The fintechs unite again on Open Banking The fintechs unite again on Open Banking

Friday 07 January 2022 22h00

Fintech companies have come together to offer another strong defense of Open Banking just days after rejecting claims by Starling boss Anne Boden that the initiative had failed.

Speaking at an event hosted by Open Banking Excellence, speakers from leading fintechs including Plaid, Token and Klarna argued that Open Banking underpins the deployment of contactless payments and is poised to be rolled out. be widely adopted.

Farid Sedjelmaci, Head of EU Partnerships at Plaid, said: “Open Banking has come a long way, with over 2.5 million transactions completed each month. We are already seeing the start of a trend for hockey sticks.

He said the industry needs to come together and form a “coalition” to speak positively about open banking and “bring these benefits to consumers.”

Todd Clyde, CEO of open banking payment platform Token, said using open banking technology to top up and pay debit cards will be a “gateway drug” for consumers.

He said: “Let’s get people to use these payments and transfers because it will be a bridge and increase them to the use of Open Banking payments in a retail environment.”

The comments come after Starling Bank boss Anne Boden claimed the initiative had been a failure and failed to spark innovation in financial services.

But 50 fintech company founders accused it of stifling innovation this week in an open letter.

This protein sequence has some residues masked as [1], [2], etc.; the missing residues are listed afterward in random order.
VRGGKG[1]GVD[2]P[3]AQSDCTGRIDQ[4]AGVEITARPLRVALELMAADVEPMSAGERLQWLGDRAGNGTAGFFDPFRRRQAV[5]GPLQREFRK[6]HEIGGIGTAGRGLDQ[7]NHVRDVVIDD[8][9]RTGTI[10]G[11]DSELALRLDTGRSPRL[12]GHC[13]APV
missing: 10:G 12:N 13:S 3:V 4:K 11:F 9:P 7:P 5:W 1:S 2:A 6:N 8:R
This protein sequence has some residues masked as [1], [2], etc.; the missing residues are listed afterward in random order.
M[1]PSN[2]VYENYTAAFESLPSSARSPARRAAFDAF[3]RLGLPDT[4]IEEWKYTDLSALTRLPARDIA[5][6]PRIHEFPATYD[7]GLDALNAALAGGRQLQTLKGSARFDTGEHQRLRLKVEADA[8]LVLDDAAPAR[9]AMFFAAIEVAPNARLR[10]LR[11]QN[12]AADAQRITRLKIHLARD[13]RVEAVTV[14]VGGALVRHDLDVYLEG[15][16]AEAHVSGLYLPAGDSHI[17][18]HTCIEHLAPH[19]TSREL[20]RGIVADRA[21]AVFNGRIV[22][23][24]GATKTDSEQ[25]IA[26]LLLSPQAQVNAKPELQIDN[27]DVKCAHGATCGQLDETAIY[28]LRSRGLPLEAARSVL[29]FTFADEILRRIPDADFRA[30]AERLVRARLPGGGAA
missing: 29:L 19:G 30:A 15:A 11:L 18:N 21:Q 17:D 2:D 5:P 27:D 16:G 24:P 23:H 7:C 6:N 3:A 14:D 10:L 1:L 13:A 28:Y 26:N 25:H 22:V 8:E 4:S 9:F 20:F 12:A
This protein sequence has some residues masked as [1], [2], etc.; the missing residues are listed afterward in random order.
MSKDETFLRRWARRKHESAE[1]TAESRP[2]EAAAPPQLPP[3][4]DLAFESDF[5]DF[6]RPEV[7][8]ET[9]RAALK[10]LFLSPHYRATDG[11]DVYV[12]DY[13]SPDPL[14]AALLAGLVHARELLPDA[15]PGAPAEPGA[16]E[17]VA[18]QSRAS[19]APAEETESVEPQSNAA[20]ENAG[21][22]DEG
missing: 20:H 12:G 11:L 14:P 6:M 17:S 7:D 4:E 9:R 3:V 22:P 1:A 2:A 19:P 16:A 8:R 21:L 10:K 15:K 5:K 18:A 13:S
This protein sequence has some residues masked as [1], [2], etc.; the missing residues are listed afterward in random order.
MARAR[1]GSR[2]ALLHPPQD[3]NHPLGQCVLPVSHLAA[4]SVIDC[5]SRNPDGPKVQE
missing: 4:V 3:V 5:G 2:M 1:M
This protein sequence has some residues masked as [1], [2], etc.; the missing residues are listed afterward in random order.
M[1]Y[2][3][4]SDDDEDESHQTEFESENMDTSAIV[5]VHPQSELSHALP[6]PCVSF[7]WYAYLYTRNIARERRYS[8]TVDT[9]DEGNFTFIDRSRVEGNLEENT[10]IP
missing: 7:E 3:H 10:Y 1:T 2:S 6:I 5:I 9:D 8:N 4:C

They claimed his actions were “uncompetitive and typical of banks trying to thwart the future of innovation in financial services.”

Open banking questions and answers

What is Open Banking?

Open Banking enables consumers and small businesses to securely share their banking and credit card transaction data with trusted third parties, who can provide them with applications and services that save them time and money. ‘silver.

It also allows people to initiate payments directly from their bank account to their beneficiary’s account, without using a card.

Why was it introduced?

Open Banking was introduced in 2018 to increase competition in the banking industry and pave the way for small businesses to challenge big banks and drive innovation.

Ultimately, it was about giving people better ways to manage their money.

So what’s the problem ?

Boden argued that Open Banking had failed to distract customers from the banks.

She told MPs last year: “Customers are not swayed to change banks because they can take their data with them. They are changing banks because they want better service.

Michael J. Birnbaum